Eventually, CORNBREAD outgrew the markers because so many other writers were replicating his style of self-promotion. He eventually graduated to spray paint. It was as important a moment in graffiti as the introduction of the dunk in basketball.

"I was the only person in the city of Philadelphia who wrote their name in spray paint for the purpose of establishing a reputation for myself, CORNBREAD said in Wall Writers: Graffiti in its Innocence.. "In fact, I was the only person in the world who was writing their name in spray paint on city walls for the purpose of establishing a reputation for themselves."

Graffiti was about oneupmanship. As others took note of how spray paint could leave a much bolder mark than a marker, CORNBREAD focused more on hard to reach places. While these places would later become known in certain instances as "heaven spots," — indicating that a person might die trying to reach them — CORNBREAD sought out much more unique spots in an attempt to draw media attention. 

CORNBREAD was going viral decades before that term was invented. His legend about who, what, where, when, and why he was writing his name serves as a pre-cursor to contemporary artists like Banksy. On one occasion, CORNBREAD  opened the newspaper and it stated he had been shot to death in the head on 40th and Filbert Street.

“I was on the bus one day, reading the newspaper and it said ‘Cornbread is shot to death,’" he said. "I knew I had to do something amazingly bizarre to let people know I wasn’t dead. I started writing ‘the real Cornbread is not dead,’ but people thought it was an imposter. So I go to the zoo. It’s a big tourist attraction. I watch the zookeeper shower the elephant with a hose, watch him tug on his flappy ears, and pat his side. The elephant is tame. I saw the zookeeper was not in danger. After three days of watching this, I go to the zoo early in the morning, climb over the fence, into elephant’s enclosure. I take the top off the spray paint, start shaking. The balls start rattling. He turns around, he looks at me, doesn’t pay attention. I paint ‘Cornbread lives’ right on his side."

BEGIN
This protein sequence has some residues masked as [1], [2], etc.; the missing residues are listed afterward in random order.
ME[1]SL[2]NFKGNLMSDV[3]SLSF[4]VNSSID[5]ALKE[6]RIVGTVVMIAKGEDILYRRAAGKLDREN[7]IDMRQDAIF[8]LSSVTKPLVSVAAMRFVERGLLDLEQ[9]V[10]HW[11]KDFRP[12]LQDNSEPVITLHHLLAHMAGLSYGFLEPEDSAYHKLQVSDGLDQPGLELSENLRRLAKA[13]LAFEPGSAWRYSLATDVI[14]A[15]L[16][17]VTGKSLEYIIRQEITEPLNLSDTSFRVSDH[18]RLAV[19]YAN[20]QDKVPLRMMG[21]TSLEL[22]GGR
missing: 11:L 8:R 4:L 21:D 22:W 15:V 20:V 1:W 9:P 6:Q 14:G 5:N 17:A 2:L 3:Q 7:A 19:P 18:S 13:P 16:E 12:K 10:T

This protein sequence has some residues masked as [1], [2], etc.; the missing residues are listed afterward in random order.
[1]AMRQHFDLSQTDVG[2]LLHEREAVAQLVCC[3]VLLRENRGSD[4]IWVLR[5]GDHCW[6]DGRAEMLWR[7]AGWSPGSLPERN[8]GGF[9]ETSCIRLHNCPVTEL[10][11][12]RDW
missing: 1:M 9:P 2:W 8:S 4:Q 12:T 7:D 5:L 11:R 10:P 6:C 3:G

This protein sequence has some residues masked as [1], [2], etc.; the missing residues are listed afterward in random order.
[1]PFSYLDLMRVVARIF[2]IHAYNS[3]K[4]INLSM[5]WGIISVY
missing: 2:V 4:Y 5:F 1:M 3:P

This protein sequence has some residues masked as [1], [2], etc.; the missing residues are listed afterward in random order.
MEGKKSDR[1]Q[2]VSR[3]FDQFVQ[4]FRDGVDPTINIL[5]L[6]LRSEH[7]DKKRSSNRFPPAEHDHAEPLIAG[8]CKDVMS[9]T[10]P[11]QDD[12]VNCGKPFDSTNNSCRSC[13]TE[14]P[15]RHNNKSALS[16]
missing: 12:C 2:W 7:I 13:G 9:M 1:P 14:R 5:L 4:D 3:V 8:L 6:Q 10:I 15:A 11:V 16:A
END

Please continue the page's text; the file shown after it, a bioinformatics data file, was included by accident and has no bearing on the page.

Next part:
These daring missions only elevated CORNBREAD's standings in Philadelphia. The legend would only grow when the Jackson Five announced they were coming to town.

"If you wanted their autograph, [you had] to go down to the Philadelphia International Airport," he said. "One of my objectives was to spray paint my name on the parked airplanes. But I knew that if I spray painted the Jackson 5’s airplane, people would talk about it wherever it went. So the plane came in, and back then, you had the terminal, he ground, and the airplane. Back then, you could rush the plane to town and get autographs. The plane touched down. Michael Jackson was the first one to come out, and it was chaos. The entourage came down the steps. I ran up the steps to the side of the plane and wrote CORNBREAD.I went back in the terminal, waiting for this plane to take off. The plane refuels, sits, waits an hour and a half, then the propellers went off and the plane went off—its final destination was California. When it got to California, naturally it made the news: “Philadelphia graffiti artist spray paints TWA jet!”

Today, graffiti is a multi-billion dollar industry that fuels national ad campaigns. Without CORNBREAD's contributions, the art form wouldn't have reached a global scale.